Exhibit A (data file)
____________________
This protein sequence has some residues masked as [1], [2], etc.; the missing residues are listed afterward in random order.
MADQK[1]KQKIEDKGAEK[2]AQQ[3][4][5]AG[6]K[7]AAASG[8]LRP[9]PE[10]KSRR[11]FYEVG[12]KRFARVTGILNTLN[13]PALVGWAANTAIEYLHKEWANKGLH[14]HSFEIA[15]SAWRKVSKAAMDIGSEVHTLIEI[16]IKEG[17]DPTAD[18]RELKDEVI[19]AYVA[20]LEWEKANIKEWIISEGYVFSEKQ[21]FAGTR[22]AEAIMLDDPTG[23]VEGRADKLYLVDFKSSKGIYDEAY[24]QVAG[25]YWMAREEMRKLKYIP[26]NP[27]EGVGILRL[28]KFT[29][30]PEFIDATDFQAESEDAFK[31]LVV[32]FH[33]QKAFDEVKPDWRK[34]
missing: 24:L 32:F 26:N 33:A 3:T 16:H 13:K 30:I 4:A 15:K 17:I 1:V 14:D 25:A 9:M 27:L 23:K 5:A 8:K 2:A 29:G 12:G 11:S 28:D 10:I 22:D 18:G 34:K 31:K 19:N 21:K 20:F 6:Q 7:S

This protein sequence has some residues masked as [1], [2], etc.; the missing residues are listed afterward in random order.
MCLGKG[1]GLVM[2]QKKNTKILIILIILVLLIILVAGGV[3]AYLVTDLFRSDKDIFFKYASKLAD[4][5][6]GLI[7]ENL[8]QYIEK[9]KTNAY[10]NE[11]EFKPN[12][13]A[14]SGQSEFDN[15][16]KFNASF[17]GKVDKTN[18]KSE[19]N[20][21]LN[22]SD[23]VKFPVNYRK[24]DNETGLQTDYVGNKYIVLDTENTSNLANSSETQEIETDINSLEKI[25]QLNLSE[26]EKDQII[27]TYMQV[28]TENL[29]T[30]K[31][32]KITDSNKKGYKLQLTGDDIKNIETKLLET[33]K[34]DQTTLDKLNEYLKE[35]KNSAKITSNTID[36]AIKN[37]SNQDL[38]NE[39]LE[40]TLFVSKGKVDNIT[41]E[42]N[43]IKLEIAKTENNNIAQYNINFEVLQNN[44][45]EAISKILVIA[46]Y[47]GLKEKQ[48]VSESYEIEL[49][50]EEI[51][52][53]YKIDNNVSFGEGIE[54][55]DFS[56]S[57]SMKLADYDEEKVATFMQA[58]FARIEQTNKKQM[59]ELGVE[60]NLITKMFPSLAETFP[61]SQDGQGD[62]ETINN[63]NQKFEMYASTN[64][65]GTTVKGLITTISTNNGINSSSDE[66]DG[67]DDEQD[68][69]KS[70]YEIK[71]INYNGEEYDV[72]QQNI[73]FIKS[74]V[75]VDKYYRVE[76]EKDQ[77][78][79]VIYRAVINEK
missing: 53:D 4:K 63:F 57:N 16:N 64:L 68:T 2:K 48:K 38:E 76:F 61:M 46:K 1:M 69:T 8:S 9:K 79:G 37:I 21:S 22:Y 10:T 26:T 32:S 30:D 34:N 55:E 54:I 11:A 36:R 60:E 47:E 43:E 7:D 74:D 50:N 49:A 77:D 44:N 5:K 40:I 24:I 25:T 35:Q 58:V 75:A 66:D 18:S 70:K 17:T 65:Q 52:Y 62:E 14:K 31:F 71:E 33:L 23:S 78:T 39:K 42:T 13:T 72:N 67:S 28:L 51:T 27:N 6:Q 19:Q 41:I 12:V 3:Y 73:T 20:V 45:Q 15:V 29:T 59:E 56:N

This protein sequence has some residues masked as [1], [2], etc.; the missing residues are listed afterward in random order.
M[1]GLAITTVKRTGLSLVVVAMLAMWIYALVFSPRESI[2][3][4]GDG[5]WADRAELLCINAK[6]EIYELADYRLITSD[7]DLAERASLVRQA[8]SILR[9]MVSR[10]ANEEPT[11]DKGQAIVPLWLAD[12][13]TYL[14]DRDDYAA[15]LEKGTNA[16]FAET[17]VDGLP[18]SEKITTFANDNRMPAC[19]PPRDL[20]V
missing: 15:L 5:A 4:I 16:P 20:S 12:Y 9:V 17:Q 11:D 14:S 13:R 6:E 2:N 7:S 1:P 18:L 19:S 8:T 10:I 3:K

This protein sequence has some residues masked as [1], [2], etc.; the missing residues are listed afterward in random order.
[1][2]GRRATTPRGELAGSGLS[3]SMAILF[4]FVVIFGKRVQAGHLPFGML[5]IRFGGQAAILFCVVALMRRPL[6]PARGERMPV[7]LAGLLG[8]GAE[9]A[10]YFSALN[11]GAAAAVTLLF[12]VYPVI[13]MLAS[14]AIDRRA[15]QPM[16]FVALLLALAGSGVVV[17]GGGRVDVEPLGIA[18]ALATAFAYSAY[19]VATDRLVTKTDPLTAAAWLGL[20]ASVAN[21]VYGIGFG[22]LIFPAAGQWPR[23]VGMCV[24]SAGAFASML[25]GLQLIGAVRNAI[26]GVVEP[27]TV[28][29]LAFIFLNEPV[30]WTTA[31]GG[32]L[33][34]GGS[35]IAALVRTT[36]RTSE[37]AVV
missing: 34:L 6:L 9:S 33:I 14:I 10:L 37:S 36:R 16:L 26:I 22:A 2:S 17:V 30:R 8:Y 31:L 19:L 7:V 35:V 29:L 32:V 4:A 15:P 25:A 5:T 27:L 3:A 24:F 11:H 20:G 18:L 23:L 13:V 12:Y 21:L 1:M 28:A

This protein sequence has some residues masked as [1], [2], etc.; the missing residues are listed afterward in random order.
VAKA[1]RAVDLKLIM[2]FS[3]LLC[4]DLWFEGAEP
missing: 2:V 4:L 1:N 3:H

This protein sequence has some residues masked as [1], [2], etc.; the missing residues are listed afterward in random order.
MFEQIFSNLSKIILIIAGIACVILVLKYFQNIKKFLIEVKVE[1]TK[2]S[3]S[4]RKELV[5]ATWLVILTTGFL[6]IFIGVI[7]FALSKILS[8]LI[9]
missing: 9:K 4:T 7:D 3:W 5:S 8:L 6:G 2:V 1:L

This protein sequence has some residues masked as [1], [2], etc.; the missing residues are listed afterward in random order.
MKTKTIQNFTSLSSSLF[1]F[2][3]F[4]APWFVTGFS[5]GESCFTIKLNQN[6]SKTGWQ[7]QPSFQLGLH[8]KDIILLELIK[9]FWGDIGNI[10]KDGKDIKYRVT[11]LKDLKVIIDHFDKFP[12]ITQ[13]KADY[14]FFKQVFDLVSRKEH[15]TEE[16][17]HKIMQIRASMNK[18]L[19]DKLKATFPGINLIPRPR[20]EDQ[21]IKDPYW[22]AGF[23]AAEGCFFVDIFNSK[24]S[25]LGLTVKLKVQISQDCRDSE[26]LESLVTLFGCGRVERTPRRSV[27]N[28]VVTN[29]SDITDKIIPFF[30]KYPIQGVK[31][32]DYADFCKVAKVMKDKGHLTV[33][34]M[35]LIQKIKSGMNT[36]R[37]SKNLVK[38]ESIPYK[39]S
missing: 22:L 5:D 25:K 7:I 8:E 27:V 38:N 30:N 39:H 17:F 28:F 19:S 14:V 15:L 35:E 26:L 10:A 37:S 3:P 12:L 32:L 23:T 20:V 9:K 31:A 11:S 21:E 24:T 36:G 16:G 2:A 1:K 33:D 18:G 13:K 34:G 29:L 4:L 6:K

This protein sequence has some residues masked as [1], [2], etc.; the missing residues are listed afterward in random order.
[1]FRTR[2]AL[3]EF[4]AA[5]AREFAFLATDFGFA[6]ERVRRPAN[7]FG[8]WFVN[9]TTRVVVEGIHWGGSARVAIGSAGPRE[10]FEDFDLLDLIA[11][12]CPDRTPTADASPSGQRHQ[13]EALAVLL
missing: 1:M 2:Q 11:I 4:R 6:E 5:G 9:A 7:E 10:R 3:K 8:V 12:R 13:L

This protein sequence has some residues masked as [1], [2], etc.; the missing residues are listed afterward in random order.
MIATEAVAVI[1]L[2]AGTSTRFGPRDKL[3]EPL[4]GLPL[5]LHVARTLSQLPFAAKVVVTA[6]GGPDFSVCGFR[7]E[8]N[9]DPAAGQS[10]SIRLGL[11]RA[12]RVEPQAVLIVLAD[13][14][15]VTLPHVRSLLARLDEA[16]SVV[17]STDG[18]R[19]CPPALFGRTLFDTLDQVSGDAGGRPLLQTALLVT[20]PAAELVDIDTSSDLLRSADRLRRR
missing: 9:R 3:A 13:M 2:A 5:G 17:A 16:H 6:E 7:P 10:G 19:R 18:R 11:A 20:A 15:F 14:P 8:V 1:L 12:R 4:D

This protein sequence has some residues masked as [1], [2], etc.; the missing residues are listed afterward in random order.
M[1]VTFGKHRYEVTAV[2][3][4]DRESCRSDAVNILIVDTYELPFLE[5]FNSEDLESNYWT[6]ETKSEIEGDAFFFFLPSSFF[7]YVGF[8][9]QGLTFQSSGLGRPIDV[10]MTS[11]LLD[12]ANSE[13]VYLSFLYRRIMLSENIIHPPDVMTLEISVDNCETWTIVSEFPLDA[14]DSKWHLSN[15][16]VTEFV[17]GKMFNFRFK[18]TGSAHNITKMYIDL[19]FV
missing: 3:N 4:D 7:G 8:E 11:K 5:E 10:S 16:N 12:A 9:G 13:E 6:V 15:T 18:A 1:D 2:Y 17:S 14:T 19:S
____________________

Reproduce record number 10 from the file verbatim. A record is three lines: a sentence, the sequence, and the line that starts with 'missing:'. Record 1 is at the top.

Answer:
This protein sequence has some residues masked as [1], [2], etc.; the missing residues are listed afterward in random order.
M[1]VTFGKHRYEVTAV[2][3][4]DRESCRSDAVNILIVDTYELPFLE[5]FNSEDLESNYWT[6]ETKSEIEGDAFFFFLPSSFF[7]YVGF[8][9]QGLTFQSSGLGRPIDV[10]MTS[11]LLD[12]ANSE[13]VYLSFLYRRIMLSENIIHPPDVMTLEISVDNCETWTIVSEFPLDA[14]DSKWHLSN[15][16]VTEFV[17]GKMFNFRFK[18]TGSAHNITKMYIDL[19]FV
missing: 3:N 4:D 7:G 8:E 11:K 5:E 10:S 16:N 12:A 9:G 13:E 6:V 15:T 18:A 1:D 2:Y 17:S 14:T 19:S